Continuously rising house prices have sparked warnings of a looming crash in the real estate market, but one analysis has shown that a city with soaring prices is already seeing a dip in property values over the last month.
Data last month from the Federal Housing Finance Agency (FHFA) showed that across the country, house prices rose in April by 1.6 percent, compared with the previous month. But year-on-year figures showed the real scope of runaway house prices and the squeeze put on first-time buyers. The FHFA said values spiked by nearly a fifth (18.8 percent) and over the last two years, up by more than a third (34 percent).
As previously reported by Newsweek, Phoenix was named by Moody’s Analytics as among the top five cities in the U.S. with overvalued homes. Its assessment said that properties in the South and Southwest got “juiced up by remote work” during the pandemic.
However, one analysis just out has shown that prices in the Arizona state capital may be on their way down. Data tweeted by independent real estate market analyst John Wake showed that prices in Phoenix had been growing steadily throughout 2021 from $365,000 to $458,000, before hitting a peak of $515,000 in May 2022.
But between May and June, the median price has gone down by $10,000 and now sits at $505,000. It prompted housing journalist Lance Lambert to share the graph and the tweet, “Did the home price top already get blown off in Phoenix?” Newsweek has contacted Wake for comment.
Such a dip could be significant in a city which has been described as one of the hottest real estate markets in the U.S. The Case-Shiller house price index, which measures repeat sales, was up 32.9 percent over the year to February, well above the national average of 19.8 percent, according to Norada Real Estate Investments.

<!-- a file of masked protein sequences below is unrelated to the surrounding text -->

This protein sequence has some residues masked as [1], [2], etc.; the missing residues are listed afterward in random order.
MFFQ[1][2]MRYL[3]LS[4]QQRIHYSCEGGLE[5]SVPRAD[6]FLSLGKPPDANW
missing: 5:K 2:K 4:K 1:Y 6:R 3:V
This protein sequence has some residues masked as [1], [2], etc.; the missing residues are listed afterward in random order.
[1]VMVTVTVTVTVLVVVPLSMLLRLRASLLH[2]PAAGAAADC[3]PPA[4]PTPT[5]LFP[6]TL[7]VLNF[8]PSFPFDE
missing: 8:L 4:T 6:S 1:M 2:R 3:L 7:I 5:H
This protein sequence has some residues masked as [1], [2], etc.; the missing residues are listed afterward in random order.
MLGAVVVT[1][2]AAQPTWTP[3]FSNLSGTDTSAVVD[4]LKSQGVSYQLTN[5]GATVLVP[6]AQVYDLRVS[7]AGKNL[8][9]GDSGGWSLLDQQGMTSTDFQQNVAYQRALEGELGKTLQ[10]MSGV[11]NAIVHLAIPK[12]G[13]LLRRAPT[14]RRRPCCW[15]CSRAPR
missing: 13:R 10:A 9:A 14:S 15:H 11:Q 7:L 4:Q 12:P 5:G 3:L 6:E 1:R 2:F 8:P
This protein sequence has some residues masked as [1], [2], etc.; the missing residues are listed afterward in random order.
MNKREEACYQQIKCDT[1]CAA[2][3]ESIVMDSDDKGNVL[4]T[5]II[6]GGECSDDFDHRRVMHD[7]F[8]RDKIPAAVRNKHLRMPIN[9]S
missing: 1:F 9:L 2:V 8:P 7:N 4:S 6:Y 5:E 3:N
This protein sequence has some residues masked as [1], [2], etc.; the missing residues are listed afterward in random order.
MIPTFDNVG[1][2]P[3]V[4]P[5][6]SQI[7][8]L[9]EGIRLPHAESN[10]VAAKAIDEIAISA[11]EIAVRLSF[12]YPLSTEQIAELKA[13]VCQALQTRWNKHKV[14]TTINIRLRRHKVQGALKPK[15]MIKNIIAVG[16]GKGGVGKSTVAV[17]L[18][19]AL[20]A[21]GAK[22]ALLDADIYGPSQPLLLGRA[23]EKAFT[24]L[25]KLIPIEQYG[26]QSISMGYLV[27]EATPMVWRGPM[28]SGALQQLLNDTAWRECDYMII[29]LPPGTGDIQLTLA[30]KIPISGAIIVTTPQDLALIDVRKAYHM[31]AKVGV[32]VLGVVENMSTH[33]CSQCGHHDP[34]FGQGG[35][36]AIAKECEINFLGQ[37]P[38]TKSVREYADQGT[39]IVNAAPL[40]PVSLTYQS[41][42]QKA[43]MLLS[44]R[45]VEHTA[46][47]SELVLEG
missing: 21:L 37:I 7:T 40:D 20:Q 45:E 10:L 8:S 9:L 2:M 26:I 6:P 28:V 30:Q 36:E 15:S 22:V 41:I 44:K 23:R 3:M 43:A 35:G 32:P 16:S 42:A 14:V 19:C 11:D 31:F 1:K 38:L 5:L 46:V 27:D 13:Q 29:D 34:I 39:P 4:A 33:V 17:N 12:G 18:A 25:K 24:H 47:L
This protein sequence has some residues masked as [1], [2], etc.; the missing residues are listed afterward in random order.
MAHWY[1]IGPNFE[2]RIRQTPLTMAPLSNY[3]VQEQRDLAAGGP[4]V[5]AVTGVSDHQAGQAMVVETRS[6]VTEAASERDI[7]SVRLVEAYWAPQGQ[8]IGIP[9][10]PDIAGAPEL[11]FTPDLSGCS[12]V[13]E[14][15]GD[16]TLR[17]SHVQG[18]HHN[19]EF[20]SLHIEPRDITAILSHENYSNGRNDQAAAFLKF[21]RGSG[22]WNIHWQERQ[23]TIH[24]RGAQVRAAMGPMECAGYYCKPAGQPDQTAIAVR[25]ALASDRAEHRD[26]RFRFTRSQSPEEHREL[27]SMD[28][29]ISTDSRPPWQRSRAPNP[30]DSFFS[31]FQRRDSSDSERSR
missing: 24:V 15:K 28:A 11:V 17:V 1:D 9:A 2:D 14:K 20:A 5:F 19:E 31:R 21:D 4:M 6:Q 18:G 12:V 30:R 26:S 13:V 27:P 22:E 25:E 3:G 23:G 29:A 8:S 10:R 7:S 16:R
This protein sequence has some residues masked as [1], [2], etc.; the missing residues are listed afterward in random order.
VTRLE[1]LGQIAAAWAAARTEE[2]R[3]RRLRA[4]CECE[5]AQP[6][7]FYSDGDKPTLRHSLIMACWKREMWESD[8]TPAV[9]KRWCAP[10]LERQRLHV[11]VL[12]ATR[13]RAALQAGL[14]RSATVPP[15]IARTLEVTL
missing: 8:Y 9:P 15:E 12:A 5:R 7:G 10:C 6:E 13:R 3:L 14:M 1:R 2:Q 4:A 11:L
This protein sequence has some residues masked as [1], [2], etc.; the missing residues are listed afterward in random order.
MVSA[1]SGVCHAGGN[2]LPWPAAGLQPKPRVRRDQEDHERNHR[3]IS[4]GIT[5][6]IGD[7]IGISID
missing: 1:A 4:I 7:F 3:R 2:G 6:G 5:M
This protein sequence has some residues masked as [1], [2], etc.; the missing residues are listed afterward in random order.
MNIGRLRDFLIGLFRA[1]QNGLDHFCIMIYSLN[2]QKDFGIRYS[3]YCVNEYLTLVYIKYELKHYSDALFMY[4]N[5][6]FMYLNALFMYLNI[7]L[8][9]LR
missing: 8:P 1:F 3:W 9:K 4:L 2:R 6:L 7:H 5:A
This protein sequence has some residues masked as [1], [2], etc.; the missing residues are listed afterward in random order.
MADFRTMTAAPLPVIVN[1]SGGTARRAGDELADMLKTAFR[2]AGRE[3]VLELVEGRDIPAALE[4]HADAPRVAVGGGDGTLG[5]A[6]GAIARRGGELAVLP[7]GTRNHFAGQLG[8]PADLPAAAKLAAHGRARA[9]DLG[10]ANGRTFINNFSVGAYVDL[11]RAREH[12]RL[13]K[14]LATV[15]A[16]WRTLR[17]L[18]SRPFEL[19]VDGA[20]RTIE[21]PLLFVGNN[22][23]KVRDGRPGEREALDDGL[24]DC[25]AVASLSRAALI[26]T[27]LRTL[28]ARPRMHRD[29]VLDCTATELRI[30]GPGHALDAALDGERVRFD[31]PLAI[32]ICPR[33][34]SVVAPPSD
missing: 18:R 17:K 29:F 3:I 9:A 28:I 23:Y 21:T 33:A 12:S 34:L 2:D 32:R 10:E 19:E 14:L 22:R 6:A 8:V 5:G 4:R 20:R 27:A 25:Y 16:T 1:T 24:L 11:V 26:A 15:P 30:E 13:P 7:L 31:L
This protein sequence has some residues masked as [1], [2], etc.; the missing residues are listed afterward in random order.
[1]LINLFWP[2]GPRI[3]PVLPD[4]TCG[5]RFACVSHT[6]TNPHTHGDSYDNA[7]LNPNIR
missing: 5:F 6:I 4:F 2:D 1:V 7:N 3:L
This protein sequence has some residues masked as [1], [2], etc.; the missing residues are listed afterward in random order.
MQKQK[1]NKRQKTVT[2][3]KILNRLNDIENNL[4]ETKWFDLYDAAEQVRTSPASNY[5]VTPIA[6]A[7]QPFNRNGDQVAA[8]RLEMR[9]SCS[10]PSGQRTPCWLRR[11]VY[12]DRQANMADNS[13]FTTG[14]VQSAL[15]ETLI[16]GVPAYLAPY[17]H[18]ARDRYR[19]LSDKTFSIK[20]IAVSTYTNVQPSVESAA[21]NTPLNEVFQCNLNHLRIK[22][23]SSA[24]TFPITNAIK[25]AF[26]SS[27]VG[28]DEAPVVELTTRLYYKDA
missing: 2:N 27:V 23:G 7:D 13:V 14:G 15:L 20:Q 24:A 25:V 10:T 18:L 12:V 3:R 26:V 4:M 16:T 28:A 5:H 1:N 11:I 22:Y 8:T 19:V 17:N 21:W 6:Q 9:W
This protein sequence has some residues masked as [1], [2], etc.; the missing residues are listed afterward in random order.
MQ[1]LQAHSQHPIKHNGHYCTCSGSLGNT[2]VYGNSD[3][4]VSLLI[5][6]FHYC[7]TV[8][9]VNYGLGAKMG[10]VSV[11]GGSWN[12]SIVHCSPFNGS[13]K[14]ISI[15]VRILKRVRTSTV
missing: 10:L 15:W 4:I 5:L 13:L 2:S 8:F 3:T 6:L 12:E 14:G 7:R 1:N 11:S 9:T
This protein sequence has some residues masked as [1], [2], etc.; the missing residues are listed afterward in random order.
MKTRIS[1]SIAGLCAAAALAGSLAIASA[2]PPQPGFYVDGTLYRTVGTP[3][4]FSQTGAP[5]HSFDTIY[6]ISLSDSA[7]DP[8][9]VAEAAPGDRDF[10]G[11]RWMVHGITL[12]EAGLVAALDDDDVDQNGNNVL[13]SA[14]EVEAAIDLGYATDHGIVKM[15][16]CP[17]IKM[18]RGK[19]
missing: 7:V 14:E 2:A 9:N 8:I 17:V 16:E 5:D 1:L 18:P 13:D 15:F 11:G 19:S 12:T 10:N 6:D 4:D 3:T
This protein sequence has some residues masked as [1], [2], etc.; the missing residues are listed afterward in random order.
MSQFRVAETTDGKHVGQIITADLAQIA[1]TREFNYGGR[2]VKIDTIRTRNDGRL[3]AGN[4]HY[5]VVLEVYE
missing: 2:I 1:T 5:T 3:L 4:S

The firm has described the housing shortage in the Phoenix area as “just dire.” Compared with a healthy market in which there is still half a year’s worth of homes for sale at any given time if no new properties enter the market, at the moment it said there are only enough such properties for one month.
Among the other five U.S. cities Moody’s said were experiencing the highest real estate costs were Idaho’s Boise City and Coeur d’Alene, Colorado Springs and Las Vegas.
But there are some signals of a market that is cooling. Chief Strategist of Quill Intelligence, Danielle DiMartino Booth, tweeted last week that in the Austin, Phoenix & Las Vegas metro areas “a third of June listings had price cuts.”
“In the month of May, everything came to a screeching halt,” she added.
However, as Moody’s chief economist Mark Zandi previously told Newsweek, a 5 to 10 percent dip in prices in cities where prices are cooling “is very much on the table” – but he did not believe the market was heading for a crash.